Spring has sprung! Well, in my kitchen at least–and in some parts of my yard. I found a small patch of daffodils blooming outside, Mother Nature’s promise that warmer, more colorful days are ahead of us.
I certainly don’t mind the rainy season and I enjoyed last week’s playtime in the snow. However, I’m a summer girl at heart; the sun has a way of brightening dark spirits–not just my own but of those around me. The fragrant sunshine-y flowers reminded me of a recipe I bookmarked sometime ago that I just knew I would love.
These tea cakes are from François Payard, of Payard Patisserie and Bistro (replaced by François Payard Bakery). I haven’t had the pleasure of visiting any of his stores but I appreciate what I’ve read about his philosophy about pastry. For Mr. Payard, flavor is the key to a great dessert, the goal of making confections look sensational only secondary. I daresay he has accomplished both and I’m a fan of his focus on translating his recipes in a way that an untrained home cook like me can easily understand.
Case in point: These pineapple tea cakes couldn’t have been easier to make and the results were nothing short of beautiful in both appearance and flavor. The key ingredients are almond and pineapple. I’ve never put them together but what a great combination. The almond paste creates a fragrant cake that is nicely dense, nutty, chewy–leading the way for the bright, spring-like freshness of the pineapple. The original recipe makes 100 petit fours but I reduced the recipe by a third and I regret it. I only had one tube of almond paste and didn’t have any piping equipment so I adjusted the recipe accordingly. Almonds are always in abundance in my kitchen and I should have made my own almond paste. It’s not only cheaper to make it yourself but it’s also very easy. My homemade version is here. I will also add that it’s not necessary to pipe the batter into mini cups. I spooned it onto a few silicon cups and poured the rest into my 4-inch mini tart pans. A few minutes of extra baking time yielded equally good results. Next time I won’t cut the recipe short. These cakes are meant to be enjoyed in large quantities.
Bite into Spring with these lovely little cakes!
Pineapple Tea Cakes
from François Payard’s Simply Sensational Desserts
Note: I’ll give you the original portions here and my reduced version in italics. The original recipe will make 100 mini cakes and my version was enough for two 4-inch tarts, 8 mini cakes and one regular cupcake.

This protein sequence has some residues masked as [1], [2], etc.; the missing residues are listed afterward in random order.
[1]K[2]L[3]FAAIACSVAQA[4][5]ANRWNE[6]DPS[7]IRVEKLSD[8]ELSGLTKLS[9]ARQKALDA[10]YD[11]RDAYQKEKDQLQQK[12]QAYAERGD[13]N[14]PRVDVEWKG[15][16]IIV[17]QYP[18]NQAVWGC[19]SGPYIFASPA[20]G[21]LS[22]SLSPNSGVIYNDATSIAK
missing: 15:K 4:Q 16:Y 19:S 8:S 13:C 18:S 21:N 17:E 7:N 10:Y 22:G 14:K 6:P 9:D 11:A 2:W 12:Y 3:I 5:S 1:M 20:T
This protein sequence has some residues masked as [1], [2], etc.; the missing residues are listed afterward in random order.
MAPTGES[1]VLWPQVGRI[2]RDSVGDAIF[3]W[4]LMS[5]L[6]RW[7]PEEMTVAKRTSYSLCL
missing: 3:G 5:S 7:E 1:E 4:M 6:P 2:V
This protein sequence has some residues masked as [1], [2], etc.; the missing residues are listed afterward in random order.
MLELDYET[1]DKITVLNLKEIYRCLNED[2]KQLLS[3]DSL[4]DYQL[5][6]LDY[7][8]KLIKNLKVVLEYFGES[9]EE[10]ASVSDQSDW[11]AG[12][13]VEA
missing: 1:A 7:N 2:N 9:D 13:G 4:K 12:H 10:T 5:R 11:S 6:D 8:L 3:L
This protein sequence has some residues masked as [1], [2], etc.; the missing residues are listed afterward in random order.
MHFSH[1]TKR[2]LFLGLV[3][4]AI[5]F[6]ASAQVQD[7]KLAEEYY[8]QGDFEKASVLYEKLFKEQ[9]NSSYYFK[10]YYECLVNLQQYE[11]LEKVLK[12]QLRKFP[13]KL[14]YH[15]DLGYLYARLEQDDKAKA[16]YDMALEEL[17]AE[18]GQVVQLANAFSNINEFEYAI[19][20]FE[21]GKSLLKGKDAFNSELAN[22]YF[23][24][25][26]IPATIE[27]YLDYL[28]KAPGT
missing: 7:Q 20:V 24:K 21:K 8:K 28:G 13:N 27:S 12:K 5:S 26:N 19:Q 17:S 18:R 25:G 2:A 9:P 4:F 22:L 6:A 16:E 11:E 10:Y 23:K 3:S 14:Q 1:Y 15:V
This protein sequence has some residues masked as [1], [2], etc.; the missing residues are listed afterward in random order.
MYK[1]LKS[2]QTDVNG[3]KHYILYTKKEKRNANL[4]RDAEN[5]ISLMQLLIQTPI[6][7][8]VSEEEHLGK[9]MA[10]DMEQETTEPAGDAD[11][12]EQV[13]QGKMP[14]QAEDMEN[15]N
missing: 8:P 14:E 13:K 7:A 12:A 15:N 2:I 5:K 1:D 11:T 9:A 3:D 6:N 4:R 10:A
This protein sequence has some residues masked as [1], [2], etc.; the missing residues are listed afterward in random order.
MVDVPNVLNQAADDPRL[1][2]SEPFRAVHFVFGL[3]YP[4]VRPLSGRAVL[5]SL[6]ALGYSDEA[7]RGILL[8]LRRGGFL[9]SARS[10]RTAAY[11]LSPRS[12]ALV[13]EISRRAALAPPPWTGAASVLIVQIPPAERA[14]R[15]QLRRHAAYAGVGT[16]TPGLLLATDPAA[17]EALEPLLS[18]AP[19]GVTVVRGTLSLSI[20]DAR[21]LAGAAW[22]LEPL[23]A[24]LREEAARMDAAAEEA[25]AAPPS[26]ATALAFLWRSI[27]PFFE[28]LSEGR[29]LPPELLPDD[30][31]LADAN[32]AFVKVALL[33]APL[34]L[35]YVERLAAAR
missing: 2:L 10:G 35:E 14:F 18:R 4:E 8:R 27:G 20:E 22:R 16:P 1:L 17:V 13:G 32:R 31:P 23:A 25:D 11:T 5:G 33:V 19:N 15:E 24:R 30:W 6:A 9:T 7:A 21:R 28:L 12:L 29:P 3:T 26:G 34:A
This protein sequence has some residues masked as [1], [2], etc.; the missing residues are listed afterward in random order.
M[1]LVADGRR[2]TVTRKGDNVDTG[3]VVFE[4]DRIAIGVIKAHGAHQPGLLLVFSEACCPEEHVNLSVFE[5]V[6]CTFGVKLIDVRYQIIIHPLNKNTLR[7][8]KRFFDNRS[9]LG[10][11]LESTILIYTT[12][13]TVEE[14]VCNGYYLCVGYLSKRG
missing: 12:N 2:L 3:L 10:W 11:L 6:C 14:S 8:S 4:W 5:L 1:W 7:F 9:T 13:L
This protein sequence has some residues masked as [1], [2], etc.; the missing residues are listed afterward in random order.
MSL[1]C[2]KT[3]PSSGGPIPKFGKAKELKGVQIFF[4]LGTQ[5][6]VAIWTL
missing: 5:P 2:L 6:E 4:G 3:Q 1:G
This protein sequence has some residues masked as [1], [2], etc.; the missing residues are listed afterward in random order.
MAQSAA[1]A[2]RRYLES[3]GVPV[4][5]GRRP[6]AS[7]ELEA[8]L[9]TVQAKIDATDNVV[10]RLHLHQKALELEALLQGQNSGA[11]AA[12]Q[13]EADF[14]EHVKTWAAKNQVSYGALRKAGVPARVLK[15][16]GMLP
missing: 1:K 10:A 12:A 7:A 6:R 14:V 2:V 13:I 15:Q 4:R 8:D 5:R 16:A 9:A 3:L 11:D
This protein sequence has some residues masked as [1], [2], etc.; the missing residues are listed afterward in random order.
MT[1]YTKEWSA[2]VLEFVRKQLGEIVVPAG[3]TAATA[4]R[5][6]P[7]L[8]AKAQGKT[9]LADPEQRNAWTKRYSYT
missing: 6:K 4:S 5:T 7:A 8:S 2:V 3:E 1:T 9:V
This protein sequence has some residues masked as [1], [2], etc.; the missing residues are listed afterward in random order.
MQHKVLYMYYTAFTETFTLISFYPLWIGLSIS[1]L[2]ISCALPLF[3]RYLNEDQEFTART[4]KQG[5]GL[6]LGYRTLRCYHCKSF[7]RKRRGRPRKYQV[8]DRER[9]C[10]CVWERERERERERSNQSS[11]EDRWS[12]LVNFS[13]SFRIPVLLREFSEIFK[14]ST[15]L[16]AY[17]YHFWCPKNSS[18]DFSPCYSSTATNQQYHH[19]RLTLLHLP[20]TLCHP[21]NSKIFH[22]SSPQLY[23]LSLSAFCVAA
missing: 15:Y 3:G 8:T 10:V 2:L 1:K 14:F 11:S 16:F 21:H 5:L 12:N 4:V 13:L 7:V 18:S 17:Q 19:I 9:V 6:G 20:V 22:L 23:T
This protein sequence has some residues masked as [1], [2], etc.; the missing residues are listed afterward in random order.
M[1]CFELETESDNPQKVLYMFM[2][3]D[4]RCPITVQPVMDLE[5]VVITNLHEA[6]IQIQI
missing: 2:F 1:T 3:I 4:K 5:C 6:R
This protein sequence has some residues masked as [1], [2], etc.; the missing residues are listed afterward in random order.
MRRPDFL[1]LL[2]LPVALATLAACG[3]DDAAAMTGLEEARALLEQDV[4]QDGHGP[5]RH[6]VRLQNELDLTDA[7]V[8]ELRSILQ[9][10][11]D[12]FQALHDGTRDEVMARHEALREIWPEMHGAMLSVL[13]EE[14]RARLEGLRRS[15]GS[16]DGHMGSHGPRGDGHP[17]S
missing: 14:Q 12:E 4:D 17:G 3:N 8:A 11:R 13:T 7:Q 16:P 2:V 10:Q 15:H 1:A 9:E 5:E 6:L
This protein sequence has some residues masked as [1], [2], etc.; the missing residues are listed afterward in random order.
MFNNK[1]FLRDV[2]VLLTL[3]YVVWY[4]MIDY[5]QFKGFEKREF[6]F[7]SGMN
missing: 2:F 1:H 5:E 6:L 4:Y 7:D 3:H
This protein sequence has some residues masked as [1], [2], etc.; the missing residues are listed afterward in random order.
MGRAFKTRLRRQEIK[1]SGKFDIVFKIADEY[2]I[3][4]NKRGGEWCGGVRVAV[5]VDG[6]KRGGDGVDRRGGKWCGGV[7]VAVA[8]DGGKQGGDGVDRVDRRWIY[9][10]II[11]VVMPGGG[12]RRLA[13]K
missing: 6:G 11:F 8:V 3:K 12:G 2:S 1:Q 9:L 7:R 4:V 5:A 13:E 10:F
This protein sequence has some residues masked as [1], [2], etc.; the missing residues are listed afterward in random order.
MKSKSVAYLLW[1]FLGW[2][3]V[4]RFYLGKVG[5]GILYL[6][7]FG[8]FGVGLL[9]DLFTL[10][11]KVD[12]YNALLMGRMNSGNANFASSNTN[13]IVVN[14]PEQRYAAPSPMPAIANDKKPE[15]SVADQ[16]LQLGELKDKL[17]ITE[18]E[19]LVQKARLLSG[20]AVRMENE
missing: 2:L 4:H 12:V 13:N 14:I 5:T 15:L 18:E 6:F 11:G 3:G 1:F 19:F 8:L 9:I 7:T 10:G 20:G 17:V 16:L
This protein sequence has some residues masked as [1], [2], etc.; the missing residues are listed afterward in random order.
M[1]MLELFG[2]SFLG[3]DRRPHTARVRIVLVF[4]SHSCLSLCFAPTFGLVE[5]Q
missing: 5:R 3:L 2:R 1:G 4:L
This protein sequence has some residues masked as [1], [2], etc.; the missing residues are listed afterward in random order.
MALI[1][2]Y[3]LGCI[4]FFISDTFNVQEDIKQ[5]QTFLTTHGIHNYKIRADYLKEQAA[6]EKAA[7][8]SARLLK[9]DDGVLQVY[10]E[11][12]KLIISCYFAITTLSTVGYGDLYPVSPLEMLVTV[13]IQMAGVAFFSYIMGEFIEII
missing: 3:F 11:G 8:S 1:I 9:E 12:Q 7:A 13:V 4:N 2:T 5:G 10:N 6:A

- 1 pound, 10 ounces (750 grams) almond paste (I used one tube of almond paste which is about 198 grams. You can make it yourself using my recipe, link above.)
- 2 tablespoons (35 grams) apricot preserves (I used 3 heaping teaspoons)
- 5 large eggs (I used 2 large eggs)
- 3 large egg yolks (I used one)
- 1/2 cup plus 1 tablespoon (81 grams) all-purpose flour (I used 1/4 cup)
- 14 tablespoons (200 grams) melted butter (I used about one fourth of this, 55 grams)
- Fresh pineapple chunks, cut into 1/4-inch cubes.
- Confectioner’s sugar to top cakes
Preheat your oven to 350ºF. If you’re opt to make 100 petit fours, arrange your 1-inch cups on a large baking sheet. If you’re using mini tart pans, butter the inside of the tart pans (with a removable bottom) and set aside.
Using an electric mixer with a paddle attachment, beat the almond paste and the apricot preserve at medium speed until the mixture is smooth. Beat in the eggs one at a time, waiting until each one is fully incorporated into the mixture before adding the next. Do the same when adding the egg yolks. Add the flour next, making sure your mixer is set on low speed. Lastly, add the melted butter and mix until well blended.
You can use a pastry bag fitted with a 1/4-inch plain tip to fill the cups with batter but I used a teaspoon and tapped the batter into the silicone molds with no problems. Alternatively, you can use 4-inch tart pans to bake the cakes. Just fill whichever baking vessel you use 3/4 of the way up.
Place a cube of pineapple on top of each cup. I added more in both the little cups and the tart pans. Sift confectioner’s sugar over the batter.
Bake the cakes. The mini cups will take 25-28 minutes while the mini tarts will take 8-10 minutes longer. Bake until light golden brown and let cool on the baking sheet or on a wire rack. The cakes can be stored in an airtight container for up to a week.